Based on preliminary data, it appears that the second U.S. housing bubble may have entered a new phase. If the trends we observe in the data hold, it would mark the third phase of the bubble, which originally began to inflate in July 2012.
The initial inflation phase of the second U.S. housing bubble was caused by the sudden influx of investment from a number of hedge funds and real estate investment firms, who made the strategic decision to acquire distressed properties in the U.S. residential real estate market. That first phase lasted a year until the supply of available distressed properties was reduced to the point where they found it difficult to continue their rate of acquisitions as prices rose, where they would no longer have easy returns on their investments.
During that first phase, U.S. homebuilders largely abandoned the production of less expensive homes for the low end of the market, which is what caused U.S. home prices to escalate at rates that were faster than those recorded during the inflation phase of the first U.S. housing bubble in the period from November 2001 through December 2005. The second U.S. housing bubble then entered its second phase, where U.S. new home sale prices began rising at a slower, but still escalated rate.
That second phase now appears to have lasted up until February 2015. A third phase, in which U.S. homebuilders would once again appear to have begun producing a larger number of new homes for the lower end of the market, with the results of that change in business strategy beginning to show up in the national level data after February 2015.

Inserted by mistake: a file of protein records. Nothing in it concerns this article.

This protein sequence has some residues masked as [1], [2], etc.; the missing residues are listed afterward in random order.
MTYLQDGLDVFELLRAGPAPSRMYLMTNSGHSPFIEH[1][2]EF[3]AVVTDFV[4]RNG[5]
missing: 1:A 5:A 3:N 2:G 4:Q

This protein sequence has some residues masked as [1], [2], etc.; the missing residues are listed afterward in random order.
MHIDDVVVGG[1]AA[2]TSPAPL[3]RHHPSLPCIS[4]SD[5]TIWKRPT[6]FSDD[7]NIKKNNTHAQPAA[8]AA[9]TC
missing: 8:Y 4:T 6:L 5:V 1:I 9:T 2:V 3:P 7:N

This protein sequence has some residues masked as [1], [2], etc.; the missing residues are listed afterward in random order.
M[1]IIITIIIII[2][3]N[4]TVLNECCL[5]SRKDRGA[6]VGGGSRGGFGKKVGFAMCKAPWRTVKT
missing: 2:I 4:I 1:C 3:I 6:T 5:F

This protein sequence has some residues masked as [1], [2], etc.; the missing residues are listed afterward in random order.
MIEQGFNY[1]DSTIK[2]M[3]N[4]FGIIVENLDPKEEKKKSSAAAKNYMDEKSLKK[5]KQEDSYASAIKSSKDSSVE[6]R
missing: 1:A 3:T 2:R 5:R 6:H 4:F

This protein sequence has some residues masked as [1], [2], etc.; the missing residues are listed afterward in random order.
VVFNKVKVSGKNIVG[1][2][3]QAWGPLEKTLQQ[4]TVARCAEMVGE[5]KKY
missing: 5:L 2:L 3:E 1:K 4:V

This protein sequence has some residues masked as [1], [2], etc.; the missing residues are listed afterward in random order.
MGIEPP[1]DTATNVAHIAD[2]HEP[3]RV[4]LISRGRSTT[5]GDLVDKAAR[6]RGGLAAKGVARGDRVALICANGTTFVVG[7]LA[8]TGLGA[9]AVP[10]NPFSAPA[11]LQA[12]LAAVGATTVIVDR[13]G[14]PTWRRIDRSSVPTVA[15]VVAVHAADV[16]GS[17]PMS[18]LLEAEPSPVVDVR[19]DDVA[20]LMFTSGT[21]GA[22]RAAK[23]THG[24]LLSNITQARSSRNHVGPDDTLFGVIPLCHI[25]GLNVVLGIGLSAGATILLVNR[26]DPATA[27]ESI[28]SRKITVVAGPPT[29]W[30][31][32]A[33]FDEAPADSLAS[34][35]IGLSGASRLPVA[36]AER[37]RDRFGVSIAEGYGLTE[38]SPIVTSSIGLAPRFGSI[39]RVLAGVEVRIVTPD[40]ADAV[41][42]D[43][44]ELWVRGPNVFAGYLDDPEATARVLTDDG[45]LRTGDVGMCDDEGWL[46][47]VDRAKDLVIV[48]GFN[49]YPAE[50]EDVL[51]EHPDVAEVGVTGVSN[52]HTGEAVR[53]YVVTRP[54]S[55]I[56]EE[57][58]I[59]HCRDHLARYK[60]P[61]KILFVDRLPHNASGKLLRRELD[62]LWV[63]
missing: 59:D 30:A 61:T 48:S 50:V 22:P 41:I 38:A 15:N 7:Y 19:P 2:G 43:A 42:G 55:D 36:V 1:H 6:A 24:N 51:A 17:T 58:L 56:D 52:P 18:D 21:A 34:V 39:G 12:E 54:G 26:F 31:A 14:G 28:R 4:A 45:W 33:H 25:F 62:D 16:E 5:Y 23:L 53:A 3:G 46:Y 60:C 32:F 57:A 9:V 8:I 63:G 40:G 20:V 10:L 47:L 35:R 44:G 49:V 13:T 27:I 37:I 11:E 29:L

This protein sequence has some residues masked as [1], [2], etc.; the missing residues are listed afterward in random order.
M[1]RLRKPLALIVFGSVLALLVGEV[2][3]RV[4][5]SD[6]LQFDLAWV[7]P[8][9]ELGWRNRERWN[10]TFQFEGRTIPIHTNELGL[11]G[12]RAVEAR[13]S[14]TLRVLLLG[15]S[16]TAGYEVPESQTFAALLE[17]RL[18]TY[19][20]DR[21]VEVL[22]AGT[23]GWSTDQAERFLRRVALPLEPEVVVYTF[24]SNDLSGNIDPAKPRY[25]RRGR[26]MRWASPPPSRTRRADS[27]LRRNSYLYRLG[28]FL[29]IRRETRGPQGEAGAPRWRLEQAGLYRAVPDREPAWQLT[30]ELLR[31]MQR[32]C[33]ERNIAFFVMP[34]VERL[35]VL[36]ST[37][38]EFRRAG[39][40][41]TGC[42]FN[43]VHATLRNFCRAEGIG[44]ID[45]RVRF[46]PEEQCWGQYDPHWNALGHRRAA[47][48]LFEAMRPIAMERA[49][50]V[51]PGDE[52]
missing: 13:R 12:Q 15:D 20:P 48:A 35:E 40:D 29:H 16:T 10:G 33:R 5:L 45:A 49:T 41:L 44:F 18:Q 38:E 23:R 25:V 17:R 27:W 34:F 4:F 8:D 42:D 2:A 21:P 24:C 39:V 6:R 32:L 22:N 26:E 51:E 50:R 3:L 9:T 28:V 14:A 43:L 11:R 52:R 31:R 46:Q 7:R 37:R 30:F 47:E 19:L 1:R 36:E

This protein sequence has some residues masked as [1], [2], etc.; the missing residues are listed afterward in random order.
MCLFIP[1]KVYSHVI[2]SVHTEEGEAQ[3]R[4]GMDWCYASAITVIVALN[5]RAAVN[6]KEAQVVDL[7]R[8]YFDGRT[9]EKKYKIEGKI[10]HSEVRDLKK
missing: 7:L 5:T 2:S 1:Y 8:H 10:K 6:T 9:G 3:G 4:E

We do not as yet have enough data to quantify the new phase that would appear to be developing for new home sale prices, as the data we do have is still subject to revision. As a general rule, it takes a minimum of six data points to do so, so with monthly data, we should be able to do so after the data for August 2015 is reported.
Alternatively, if we were completely unconcerned by random variation in the data, we could simply project a linear trend by drawing a line through the two most recent data points, but that's clearly a less than reliable approach.
Let's next look at the bigger picture of where the current trends for median new home sale prices with respect to median household income with all the available data we have going back to 1967.
As of June 2015, we estimate that the median sale price of a new home in the U.S. is about 27% above the level that would have been consistent with the relationship between new home prices and median household income in the years from 1967 through 1999.
Sentier Research. Household Income Trends: June 2015. [PDF Document]. Accessed 24 July 2015. [Note: We have converted all the older inflation-adjusted values presented in this source to be in terms of their original, nominal values (a.k.a. "current U.S. dollars") for use in our charts, which means that we have a true apples-to-apples basis for pairing this data with the median new home sale price data reported by the U.S. Census Bureau.]
U.S. Census Bureau. Median and Average Sales Prices of New Homes Sold in the United States. [Excel Spreadsheet]. Accessed 24 July 2015.
Labels: real estate
ironman at politicalcalculations.com
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